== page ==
Written by: Adriana Gomez-Weston, CC2K Staff Writer
As another Valentine’s Day passes, what films pique your fancy? Are you a fan of romantic comedies, weepy dramas, or erotic thrillers? This year I can say that instead of focusing on the usual comedic, sappy fare, but the psychological and mystical. There are many films out there that explore the themes of art and obsession, but few are as unique as Female Human Animal. The film is the brainchild of director Josh Appignanesi, and novelist Chloe Aridjis. Shot in the real contemporary art world, the film follows Aridjis (as herself) as she becomes enchanted by a mysterious stranger (Marc Hoseman).
Aridjis’ character is disenfranchised, and looking for something more. Lacking any intimacy in her life, Aridjis longs for a relationship. While curating an exhibition for surrealist Leonora Carrington, Aridjis discovers a brooding, but intriguing man. Is he harmless, or is he dangerous? You’ll have to see to find out. Shortly after the first encounter, Aridjis becomes obsessed with him, pursuing him until they finally unite. The relationship appears to be a dream at first, but nothing is really as it seems. Even though Aridjis is the one doing the pursuing, is she the one really being pursued?
Female Human Animal teeters between documentary and psychological thriller. The film interlaces actual footage from Aridjis’ work on the Carrington Tate exhibition, and bits of dramatic storylines. Shot entirely on an eighties video camera, the film has a found footage feel. Because of its grainy, retro quality, Female Human Animal is an intimate experience that follows its leading lady on her quest for fulfillment. Outside its documentary segments, Female Human Animal feels like dream. In her first feature film, Chloe Aridjis, is a flawed but sympathetic protagonist. Stoic the majority of the film, Aridjis’ quiet power elevates the film.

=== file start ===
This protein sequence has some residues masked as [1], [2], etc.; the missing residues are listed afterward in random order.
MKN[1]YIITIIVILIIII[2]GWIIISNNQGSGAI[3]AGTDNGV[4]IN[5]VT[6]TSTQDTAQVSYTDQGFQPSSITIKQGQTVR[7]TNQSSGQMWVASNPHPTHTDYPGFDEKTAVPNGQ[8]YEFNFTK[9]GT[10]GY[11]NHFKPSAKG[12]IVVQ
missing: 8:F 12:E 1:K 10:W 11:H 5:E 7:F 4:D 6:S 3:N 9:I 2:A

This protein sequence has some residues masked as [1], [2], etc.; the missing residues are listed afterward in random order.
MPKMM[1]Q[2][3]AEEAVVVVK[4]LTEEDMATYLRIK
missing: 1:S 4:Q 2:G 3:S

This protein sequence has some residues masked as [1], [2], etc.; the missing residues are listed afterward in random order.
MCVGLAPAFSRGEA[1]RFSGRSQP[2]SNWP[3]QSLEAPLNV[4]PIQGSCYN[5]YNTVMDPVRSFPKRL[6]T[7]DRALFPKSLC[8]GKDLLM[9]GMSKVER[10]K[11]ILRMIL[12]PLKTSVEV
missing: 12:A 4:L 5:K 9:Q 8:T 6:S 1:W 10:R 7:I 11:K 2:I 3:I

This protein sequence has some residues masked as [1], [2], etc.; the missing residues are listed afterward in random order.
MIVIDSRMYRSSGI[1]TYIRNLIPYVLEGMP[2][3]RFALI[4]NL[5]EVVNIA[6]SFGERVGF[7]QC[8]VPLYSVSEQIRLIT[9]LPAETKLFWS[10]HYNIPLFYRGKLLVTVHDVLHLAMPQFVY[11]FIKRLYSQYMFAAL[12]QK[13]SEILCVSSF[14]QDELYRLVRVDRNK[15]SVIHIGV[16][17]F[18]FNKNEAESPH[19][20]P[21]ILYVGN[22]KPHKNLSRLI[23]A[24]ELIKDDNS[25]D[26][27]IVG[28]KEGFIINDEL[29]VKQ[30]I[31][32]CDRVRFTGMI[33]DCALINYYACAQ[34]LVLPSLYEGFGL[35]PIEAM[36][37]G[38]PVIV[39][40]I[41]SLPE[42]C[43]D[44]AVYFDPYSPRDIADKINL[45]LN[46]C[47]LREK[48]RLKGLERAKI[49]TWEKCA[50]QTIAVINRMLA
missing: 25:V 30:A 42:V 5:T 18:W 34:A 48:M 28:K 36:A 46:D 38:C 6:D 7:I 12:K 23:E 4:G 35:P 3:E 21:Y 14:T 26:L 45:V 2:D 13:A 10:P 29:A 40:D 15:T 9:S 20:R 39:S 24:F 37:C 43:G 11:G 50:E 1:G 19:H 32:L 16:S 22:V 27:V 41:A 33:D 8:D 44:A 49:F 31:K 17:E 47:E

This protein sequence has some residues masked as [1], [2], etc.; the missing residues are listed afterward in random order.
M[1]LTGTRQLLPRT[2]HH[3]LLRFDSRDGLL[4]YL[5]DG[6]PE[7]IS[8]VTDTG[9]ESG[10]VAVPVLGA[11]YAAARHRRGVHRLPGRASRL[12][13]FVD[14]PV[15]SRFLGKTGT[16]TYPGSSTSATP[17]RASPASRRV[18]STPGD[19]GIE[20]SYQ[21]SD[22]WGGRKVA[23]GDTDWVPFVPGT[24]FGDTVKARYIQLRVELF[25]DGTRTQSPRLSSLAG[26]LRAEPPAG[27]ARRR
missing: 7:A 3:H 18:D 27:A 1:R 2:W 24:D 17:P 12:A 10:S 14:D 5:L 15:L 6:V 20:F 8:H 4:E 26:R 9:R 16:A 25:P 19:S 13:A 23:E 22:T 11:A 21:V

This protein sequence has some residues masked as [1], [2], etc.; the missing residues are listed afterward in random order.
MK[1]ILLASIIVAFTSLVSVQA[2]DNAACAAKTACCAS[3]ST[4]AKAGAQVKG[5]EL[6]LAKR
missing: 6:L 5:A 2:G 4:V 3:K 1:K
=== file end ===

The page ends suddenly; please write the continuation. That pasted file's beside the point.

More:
The biggest achievement of Female Human Animal, is its dedication to its inspiration, Leonora Carrington. Female Human Animal embodies Carrington’s spirit in its exploration of sexual identity, the female gaze, and its skewed perception of reality. Throughout her career, Carrington celebrated femininity and personal freedom. Female Human Animal does the same. The film bridges the gap between the real and the surreal, and the liberated and the imprisoned. It is the very definition of “Life imitates art.”
Female Human Animal debuted in New York City on February 12th. It will make its West Coast debut in Los Angeles on February 18th. The film will also be available soon on MUBI.
Georgia-born, (North) Carolina raised, Adriana is now based in Southern California (Migrating between San Diego and LA). As well as being a writer, she works as a film festival Marketing Coordinator. She has always been passionate about film, writing, and creating and celebrating work that champions diversity and feminism. She is also a potato enthusiast and fashion school defector.